Cooking Meati Cuts: Marinades, pan temperatures, and stew techniques
A few important details for chefs getting creative with meati™ cuts in kitchens at home and work.
When it comes to getting creative in the kitchen, one of meati™ cutlets’ and steaks’ greatest strengths are their versatility. Depending on the product, you can bake it, grill it, sauté it, or throw it in an air fryer. Meati cuts also offer the perfect platform for all kinds of creative seasonings and marinades — you can capture the flavor profiles of Indian, Mexican, Southeast Asian, or any other cuisine without a hitch.
While meati cutlets and steaks are a flexible fare that can accommodate all kinds of culinary artistry, they are also a new category of food with some special attributes worth chatting about. For that just-right mouthfeel and flavor, keep these considerations front and center.
Mind Your Marinades
Meati products absorb flavors incredibly well. Give our Classic Cutlet and Classic Steak as little as 15 minutes and up to two hours in a marinade, and it should be good to go. Just 20 minutes or so often produces a great result. Bear in mind, the characteristics of your marinade matter here:
- Viscous marinades — think barbecue sauce — won’t be absorbed as quickly. These could likely work well for longer immersion periods. As viscosity goes down, so should the marination duration.
- The more acidic the marinade , the faster it will be absorbed. Citrus juices, for example, will get into meati cuts quickly.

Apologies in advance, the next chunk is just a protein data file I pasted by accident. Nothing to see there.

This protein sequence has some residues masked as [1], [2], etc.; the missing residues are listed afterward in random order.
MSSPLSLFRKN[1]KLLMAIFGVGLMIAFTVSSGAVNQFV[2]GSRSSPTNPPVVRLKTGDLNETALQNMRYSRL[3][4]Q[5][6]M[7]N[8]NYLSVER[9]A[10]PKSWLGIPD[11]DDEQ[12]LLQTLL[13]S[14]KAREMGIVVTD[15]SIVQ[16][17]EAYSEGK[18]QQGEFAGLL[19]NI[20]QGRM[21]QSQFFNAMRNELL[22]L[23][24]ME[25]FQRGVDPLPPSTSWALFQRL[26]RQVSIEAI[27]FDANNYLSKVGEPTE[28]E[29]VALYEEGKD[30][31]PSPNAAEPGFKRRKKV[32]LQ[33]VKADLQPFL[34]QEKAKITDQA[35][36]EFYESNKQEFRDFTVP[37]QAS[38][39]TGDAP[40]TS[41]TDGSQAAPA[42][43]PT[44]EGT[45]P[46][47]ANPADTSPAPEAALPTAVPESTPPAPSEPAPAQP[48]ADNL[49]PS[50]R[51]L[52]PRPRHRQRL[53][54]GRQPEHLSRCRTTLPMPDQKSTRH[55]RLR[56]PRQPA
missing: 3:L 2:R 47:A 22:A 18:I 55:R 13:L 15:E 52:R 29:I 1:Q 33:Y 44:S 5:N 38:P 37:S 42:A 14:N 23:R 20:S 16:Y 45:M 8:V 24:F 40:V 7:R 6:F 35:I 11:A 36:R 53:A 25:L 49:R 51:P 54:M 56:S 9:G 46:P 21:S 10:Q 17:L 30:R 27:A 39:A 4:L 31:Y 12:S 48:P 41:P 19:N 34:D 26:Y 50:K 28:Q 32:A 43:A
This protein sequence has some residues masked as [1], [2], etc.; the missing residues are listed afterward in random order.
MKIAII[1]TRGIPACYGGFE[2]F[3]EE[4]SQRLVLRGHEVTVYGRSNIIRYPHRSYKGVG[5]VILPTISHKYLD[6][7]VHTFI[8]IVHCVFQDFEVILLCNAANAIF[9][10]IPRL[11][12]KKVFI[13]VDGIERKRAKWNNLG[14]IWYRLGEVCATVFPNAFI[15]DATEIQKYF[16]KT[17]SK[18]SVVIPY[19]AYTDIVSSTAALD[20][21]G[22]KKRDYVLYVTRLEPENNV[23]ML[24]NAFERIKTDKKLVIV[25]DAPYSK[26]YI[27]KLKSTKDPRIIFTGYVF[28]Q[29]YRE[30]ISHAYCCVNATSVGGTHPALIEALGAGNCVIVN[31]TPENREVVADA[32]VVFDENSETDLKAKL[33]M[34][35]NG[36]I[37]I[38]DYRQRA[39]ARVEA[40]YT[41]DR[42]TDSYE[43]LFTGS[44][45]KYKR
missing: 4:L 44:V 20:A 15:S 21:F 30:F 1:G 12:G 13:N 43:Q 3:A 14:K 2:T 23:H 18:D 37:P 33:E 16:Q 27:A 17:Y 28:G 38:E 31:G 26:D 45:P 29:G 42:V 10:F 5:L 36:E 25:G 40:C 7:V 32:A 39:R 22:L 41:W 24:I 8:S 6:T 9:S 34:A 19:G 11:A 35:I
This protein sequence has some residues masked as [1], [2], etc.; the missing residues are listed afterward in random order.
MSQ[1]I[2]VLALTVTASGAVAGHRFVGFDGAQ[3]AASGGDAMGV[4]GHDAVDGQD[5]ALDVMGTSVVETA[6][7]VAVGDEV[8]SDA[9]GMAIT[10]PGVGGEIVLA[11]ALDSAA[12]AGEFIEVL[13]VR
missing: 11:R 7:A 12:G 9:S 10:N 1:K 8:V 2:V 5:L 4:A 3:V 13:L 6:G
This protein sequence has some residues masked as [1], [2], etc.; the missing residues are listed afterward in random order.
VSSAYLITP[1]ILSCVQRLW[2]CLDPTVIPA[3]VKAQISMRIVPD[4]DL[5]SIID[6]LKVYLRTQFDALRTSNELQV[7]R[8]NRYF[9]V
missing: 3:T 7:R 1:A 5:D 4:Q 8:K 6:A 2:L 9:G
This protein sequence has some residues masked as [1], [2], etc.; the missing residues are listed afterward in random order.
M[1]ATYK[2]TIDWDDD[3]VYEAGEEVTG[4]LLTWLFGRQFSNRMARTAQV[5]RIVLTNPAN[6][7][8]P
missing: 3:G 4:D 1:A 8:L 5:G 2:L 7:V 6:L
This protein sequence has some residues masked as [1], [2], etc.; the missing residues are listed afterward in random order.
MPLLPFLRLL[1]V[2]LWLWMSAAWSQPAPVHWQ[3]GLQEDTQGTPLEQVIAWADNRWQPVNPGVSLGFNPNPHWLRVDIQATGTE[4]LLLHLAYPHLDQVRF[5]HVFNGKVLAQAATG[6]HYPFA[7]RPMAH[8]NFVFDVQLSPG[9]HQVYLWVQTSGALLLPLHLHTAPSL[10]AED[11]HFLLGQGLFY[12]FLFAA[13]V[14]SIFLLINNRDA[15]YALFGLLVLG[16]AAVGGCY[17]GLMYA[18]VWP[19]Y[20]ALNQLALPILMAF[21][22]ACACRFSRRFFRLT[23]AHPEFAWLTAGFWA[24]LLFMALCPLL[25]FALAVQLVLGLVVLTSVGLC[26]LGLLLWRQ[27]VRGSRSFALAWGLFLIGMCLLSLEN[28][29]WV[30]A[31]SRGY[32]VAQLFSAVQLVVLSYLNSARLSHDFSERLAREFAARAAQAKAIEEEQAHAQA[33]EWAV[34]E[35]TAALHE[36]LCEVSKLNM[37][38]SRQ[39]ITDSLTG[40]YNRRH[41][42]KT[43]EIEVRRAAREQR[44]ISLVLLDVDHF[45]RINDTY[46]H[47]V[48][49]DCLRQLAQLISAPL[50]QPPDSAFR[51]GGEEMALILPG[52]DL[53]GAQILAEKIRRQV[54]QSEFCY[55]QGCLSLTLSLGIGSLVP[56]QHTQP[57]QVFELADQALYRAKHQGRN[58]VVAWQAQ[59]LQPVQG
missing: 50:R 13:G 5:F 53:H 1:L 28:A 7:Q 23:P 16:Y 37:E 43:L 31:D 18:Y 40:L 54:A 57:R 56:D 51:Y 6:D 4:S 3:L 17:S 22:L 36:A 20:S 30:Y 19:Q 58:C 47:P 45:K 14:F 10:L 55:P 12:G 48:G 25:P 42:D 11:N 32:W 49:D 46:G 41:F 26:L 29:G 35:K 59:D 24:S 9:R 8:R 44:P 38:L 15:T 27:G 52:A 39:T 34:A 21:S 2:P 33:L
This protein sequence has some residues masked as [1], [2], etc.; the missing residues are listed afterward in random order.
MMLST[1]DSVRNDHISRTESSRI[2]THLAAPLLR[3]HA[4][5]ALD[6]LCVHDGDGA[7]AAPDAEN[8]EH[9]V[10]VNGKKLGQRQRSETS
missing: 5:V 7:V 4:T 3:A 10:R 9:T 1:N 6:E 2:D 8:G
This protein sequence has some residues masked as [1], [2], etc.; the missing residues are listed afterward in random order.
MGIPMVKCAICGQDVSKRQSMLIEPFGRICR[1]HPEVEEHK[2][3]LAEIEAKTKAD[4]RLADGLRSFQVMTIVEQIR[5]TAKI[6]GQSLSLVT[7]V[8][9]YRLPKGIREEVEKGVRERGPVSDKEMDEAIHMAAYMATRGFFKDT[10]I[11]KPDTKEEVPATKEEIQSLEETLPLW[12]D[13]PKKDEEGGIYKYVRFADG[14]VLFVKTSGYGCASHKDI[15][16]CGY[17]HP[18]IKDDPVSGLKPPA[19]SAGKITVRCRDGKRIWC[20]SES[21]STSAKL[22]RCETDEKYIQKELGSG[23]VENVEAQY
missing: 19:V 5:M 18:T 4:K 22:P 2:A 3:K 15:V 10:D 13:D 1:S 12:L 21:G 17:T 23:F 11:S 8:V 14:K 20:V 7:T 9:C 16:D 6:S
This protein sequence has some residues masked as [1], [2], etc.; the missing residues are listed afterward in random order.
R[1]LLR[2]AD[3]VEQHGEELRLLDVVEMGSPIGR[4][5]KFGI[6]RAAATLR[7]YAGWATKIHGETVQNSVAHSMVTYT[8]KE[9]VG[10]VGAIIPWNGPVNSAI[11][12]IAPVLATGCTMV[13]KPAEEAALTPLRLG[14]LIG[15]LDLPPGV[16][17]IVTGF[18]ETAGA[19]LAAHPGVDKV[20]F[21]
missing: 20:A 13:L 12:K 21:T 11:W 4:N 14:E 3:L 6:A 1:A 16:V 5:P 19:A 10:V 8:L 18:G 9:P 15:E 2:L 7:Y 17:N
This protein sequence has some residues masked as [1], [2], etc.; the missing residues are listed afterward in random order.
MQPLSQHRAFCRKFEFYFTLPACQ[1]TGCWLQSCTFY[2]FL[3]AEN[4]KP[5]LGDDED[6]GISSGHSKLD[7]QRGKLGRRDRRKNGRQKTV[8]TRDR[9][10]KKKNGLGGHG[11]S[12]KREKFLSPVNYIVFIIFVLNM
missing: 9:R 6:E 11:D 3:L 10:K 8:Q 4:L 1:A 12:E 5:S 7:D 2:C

- Fatty marinades — those using olive oil, for example — work well and fall somewhere in the middle range of how long meati products should be immersed in them.
- Salt in all marinades will be readily picked up by meati cuts. If you want to play it safe, you can always add salt after your dish is prepared with little if any impact on the overall eating experience.
The Crispy Cutlet, with its delicious breading, should go in an oven or air fryer. Easy. That cooking process, animal-based meat or not, doesn’t present any notable surprises. Other approaches need a bit more examination:
- When pan-searing meati products, start by getting your pan and oil of choice to a medium heat level. Cook your cut to a light brown color it and get the inside temperature to 165 degrees Fahrenheit. Crank up the flames (or electric coils) only at the very end to achieve caramelization. This differs a bit from how you might approach animal-based meat, which typically entails starting with a very hot pan. How do you know if you’ve reached medium heat? Look for a slight, rippling shimmer to your oil. But watch out for smoking oil — that means it is much too hot.
- Braising, poaching, steaming, and other wet cooking techniques that use liquid to convey heat take a delicate touch when meati cuts are involved. This is the same reasoning that applies to marinades: Our cutlets and steaks absorb flavors and liquids extremely well, so popping them into a simmering stew and letting them sit may get in the way of delivering the ideal mouthfeel. Instead, cook your meati cuts first and then add them into a stew or soup toward the very end of its preparation. This will provide the best texture without compromising on flavor.
Before You Slice
If you’ve cooked a steak, you’re used to waiting 15 to 20 minutes after it is ready before breaking out your knife. With chicken, you might wait three to five minutes. With meati cutlets? Aim for about five minutes. That’s all the time they need for their flavors and juices to settle so they don’t race away with that first slice.
Keep our caveats in mind, but don’t worry if things go a bit awry — our cutlets and steaks can accommodate all the little goof-ups that are an inadvertent part of learning to work with a whole new category of food. Who knows, maybe your accidental culinary creativity will be the next star of our recipes page. Mistakes, after all, are an important part of many artists’ creation of masterpieces.
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